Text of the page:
placing a support washer against one side of the duct so that an outer face of the support washer faces away from the duct;
inserting the substantially straight end of the wire through the support washer, the adjacent side of the duct, and the opposite side of the duct until the tip of the hooked end of the wire substantially opposes the outer face of the support washer;
placing a second support washer over the substantially straight end of the wire against the side of the duct so that an outer face of the second support washer faces away from the duct;
cutting the portion of the wire protruding beyond the second support washer to a predetermined length; and
bending the portion of the wire protruding beyond the second support washer to form a hook with the tip of the portion of the wire protruding beyond the second support washer substantially opposed to the second support washer.
2. A method for reinforcing a duct according to claim 1 utilizing a tool having means for cutting wire, a shaft affixed to the tool extending substantially parallel to a straight wire positioned for being cut, and a slidably adjustable stop mounted on the shaft extending into the longitudinal projection of a straight wire positioned for being cut, wherein cutting the portion of the wire protruding beyond the second support washer to a predetermined length comprises, in sequential combination:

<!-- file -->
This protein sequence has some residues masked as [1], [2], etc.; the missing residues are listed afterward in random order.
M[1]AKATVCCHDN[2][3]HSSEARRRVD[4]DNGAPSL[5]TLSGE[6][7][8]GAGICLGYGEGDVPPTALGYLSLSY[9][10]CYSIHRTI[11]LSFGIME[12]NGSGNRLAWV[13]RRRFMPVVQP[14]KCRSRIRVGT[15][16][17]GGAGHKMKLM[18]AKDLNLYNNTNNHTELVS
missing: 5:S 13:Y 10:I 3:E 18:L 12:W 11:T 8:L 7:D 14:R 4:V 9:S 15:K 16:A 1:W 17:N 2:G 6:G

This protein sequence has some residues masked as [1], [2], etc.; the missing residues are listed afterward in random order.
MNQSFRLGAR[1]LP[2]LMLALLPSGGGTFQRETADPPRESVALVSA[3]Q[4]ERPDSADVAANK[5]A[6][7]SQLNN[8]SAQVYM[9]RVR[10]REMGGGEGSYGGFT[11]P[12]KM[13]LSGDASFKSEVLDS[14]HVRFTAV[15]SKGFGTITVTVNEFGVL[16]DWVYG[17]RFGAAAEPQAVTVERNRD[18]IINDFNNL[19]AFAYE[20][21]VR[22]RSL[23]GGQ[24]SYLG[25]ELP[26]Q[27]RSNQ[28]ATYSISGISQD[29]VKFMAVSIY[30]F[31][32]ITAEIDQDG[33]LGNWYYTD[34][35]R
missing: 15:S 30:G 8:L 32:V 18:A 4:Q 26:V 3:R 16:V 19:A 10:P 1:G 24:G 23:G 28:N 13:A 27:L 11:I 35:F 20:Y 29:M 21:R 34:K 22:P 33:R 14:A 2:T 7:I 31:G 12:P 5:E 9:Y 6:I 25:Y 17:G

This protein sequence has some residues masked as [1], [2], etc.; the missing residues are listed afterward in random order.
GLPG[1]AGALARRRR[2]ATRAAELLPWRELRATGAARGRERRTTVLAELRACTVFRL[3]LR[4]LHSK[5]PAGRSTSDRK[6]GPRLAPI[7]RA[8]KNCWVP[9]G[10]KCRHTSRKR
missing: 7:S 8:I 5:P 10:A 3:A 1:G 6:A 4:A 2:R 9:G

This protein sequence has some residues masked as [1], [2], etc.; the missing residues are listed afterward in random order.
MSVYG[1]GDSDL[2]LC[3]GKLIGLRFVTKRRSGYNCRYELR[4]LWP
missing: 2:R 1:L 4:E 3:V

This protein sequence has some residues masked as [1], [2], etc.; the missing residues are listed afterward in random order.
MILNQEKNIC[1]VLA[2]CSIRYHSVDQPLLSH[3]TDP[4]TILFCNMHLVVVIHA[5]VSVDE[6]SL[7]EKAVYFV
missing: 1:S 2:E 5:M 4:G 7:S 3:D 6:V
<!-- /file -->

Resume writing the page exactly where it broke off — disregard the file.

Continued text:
adjusting the stop on the shaft to where the distance from the means for cutting wire to the stop equals the length of wire protruding beyond the second support washer minus the predetermined length;
positioning the tool for cutting the wire with the shaft extending away from the duct and the tip of the wire abutting the stop; and
cutting the wire.
3. A method for reinforcing a duct according to claim 2 utilizing a tool having two spaced apart outer bending members, and an inner bending member movable between a first position which allows a substantially straight wire of not greater than a predetermined maximum diameter to be placed between the inner bending member and the proximal surfaces of the two outer bending members, and a second position interposed between the two outer bending members with the distance between the inner bending member and each outer bending member at least as great as the predetermined maximum diameter, wherein bending the portion of the wire protruding beyond the second support washer to form a hook comprises in sequential combination: